Inertia is the scientific idea that an object refuses to change. But as a new USF play of the same name points out, it’s more than science.
It can be a social problem, too.
“Sapere Aude – Dare to know” is the slogan for senior Chris Sgammato’s new production, “Inertia.” The musical centers on an unpleasant society of people content with ignorance until they are asked to wake up and disconnect from the world’s influences.
It’s the first entirely student-written, composed, produced and directed musical theater production shown at USF.
Sgammato, a double major in music studies – with a concentration in voice and saxophone – and business management with minors in theater and economics, wrote “Inertia” for his honors thesis, inspired by Georg Kleine, assistant dean of the Honors College.
Kleine saw Sgammato’s “amazing talent … and his apparently unlimited amount of energy and passion for the stage” in the musical, “Hair.”
Sgammato turned the idea of inertia, a force that resists gravity, and gravity, the force that attracts a lesser object toward something greater, into a philosophy.
“Basically, I look around and I see a world made up of people and the people are caught up in distractions,” Sgammato said. “The distractions hinder our ability to pay attention to the world around us … Whether these distractions are intentionally placed in society or not, neither side of the debate can deny the existence of these distractions.”
He labeled characters Token, Liberty and pill-popping Peter, among others, to correspond to distractions college students face.
Technology is one of those distractions.
“If I wanted to, I could talk to someone in China right now,” Sgammato said. “But I’m in a waiting room, and 10 people are texting and no one’s talking. Anytime there’s an awkward silence you have to fill it with texting.”
The play reflects the existential outlooks of today’s society.
Sgammato intentionally uses the numbers three, seven and 12 to refer to the number of named characters in the play.
“The numbers three, seven and 12 are repeated throughout history,” he said.
“Chris is a genius,” said Patrick Bolger, a senior majoring in theater production, who plays pill-popping Peter in the play.
The three original main characters encourage three additional people to join their movement. Sgammato stars in the play – as a character meant to represent philosopher Immanuel Kant – driving the named characters up to seven.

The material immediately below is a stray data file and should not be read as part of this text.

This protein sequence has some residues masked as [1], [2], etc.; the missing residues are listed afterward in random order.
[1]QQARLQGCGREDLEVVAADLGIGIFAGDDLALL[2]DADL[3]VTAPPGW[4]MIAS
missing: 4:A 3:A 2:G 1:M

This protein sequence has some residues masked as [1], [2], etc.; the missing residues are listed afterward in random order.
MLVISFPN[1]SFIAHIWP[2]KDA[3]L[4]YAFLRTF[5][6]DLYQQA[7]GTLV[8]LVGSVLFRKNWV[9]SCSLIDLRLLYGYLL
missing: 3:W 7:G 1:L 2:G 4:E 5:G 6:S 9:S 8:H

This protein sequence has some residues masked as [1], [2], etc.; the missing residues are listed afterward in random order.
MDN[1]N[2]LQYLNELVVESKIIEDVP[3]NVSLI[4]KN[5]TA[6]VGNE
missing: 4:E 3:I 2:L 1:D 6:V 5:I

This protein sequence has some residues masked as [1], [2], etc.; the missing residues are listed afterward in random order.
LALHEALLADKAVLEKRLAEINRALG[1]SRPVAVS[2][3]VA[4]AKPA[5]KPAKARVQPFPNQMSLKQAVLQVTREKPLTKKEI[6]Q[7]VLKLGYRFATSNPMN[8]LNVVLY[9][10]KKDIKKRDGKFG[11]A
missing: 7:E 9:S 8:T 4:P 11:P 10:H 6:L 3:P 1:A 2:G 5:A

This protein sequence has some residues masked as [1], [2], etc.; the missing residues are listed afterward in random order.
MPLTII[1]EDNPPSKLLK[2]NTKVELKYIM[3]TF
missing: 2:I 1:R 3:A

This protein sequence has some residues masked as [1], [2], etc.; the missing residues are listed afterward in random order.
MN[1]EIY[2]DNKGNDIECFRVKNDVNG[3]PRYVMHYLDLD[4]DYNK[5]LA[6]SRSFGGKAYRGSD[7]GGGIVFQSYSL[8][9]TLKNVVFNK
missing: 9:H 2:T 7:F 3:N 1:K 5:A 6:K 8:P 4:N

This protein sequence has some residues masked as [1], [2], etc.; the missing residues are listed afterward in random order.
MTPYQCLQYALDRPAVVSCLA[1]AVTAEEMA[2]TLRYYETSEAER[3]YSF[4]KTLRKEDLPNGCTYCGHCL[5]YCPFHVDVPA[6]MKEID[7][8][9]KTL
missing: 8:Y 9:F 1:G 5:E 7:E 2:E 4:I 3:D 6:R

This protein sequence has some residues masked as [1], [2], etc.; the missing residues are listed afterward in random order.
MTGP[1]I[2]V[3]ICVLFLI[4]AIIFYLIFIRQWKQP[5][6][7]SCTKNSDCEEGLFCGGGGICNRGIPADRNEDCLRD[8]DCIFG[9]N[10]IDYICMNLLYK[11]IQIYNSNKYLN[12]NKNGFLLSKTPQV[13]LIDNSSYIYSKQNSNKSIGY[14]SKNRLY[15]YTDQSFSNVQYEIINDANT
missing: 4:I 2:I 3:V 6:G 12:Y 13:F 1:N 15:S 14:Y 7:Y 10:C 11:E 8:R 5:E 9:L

His character originally inspires the movement, which is something Sgammato is doing with “Inertia.”
The topic will make the audience “more self-conscious about their own inertia,” Kleine said.
Though the set may not be extravagant, Sgammato put a lot of thought into his words, and the play inspires people to think about the meaning.
“I did a lot of research for this play,” he said. “I had 67 pages, single-spaced with 10-point font. I don’t want to tell people what I think because I’m just one person. I’m saying, ‘Go find out about your government and the economy. Dare to know.'”
Beyond the controversial topics and independence of thought, there’s another, more immediate mission behind his production.
Sgammato and others involved hope to show that USF needs a musical theater program.
Bolger’s transfer to USF forced him to switch from a musical theater major to theater production.
“What we’re doing is showing that right now there are people in theater, band and
dance that could do musical theater,” Bolger said.
Sgammato has a great appreciation for his cast.
“When I started, the draft was five hours long,” Sgammato said. “They helped me cut it down. They choreographed a lot of the songs. I can’t say it enough – they’re a great cast.”
The production involves more than 60 students from various schools within the arts department, according to usf.edu.
“Not only is it student-written and directed – it’s the students who do all of the technical work,” Bolger said. “You’re driving yourself because you don’t have a teacher walking in telling you to get the job done.”
Sgammato said he knows the play will jolt people.
“It’s kind of depressing, and I think it’s kind of realistic,” he said. “We live in a depressing world. If we didn’t, people wouldn’t turn into these distractions.”
Bolger relates the play to the late director Bertolt Brecht, a German playwrite and theater director who tried to sway the audience into a new way of thinking, he said.
Sgammato said the play also addresses his five-step plan to starting a movement and instigating change: information, communication, organization, demonstration and transformation.
“That’s how we’re going to make change in the world as we perceive it,” he said.
He knows that change doesn’t come that easy, but through an abundance of concepts, a variety of music and the eyes of one college student – his show’s purpose is to provoke the audience to ask questions.
“Of course, to do any of the five things requires motivation, and that’s why we have to ask why,” Sgammato said. “It’s not about making a musical. It’s about making a movement.”
“Inertia” starts today at 8 p.m. and runs through Sunday in Theatre 2. Tickets are $5 for students and $10 for general admission. For more information, visit usf.edu.